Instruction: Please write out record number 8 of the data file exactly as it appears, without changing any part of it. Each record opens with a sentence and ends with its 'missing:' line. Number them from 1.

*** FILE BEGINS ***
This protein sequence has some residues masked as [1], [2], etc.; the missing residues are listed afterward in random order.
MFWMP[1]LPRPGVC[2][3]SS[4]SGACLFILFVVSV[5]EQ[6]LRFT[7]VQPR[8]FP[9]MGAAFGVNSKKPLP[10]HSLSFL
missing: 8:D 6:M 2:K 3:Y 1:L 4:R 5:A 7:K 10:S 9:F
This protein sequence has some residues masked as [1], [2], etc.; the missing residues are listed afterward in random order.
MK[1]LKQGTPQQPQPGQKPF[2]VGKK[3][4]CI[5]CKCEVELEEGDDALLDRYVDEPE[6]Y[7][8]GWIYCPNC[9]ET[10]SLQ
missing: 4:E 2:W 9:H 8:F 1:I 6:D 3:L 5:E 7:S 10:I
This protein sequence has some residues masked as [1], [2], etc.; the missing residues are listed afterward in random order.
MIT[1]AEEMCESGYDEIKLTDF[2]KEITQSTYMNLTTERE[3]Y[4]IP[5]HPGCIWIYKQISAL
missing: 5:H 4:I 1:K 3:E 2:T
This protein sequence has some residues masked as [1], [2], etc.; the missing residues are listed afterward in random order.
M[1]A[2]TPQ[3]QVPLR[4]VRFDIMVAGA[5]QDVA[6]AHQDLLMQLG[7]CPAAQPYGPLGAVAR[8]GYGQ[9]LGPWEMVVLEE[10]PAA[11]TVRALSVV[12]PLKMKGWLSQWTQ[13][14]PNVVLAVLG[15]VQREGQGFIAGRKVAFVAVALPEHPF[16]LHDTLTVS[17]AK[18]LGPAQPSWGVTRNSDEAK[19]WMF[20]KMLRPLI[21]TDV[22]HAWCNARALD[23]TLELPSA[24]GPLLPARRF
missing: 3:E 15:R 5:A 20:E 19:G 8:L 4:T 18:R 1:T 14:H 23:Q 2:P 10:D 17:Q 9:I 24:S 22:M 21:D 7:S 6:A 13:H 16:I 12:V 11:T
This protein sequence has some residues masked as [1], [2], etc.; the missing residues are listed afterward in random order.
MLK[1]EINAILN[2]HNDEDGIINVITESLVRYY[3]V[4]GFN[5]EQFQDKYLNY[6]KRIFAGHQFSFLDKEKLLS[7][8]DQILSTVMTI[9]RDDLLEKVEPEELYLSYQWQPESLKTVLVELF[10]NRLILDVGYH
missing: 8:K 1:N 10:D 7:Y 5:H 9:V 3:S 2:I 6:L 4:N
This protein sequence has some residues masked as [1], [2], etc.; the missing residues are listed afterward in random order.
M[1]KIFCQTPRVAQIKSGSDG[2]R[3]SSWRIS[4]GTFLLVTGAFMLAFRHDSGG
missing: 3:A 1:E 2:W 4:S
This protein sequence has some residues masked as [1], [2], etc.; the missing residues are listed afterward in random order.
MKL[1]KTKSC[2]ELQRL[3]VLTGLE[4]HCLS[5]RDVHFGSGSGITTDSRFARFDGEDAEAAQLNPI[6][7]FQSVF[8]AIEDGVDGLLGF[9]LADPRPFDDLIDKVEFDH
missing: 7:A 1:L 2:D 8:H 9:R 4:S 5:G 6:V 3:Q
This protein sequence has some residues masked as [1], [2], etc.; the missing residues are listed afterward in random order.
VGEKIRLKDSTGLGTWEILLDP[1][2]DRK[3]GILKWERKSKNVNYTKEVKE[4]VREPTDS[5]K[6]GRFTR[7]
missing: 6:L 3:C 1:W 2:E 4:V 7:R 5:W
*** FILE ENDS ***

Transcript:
This protein sequence has some residues masked as [1], [2], etc.; the missing residues are listed afterward in random order.
VGEKIRLKDSTGLGTWEILLDP[1][2]DRK[3]GILKWERKSKNVNYTKEVKE[4]VREPTDS[5]K[6]GRFTR[7]
missing: 6:L 3:C 1:W 2:E 4:V 7:R 5:W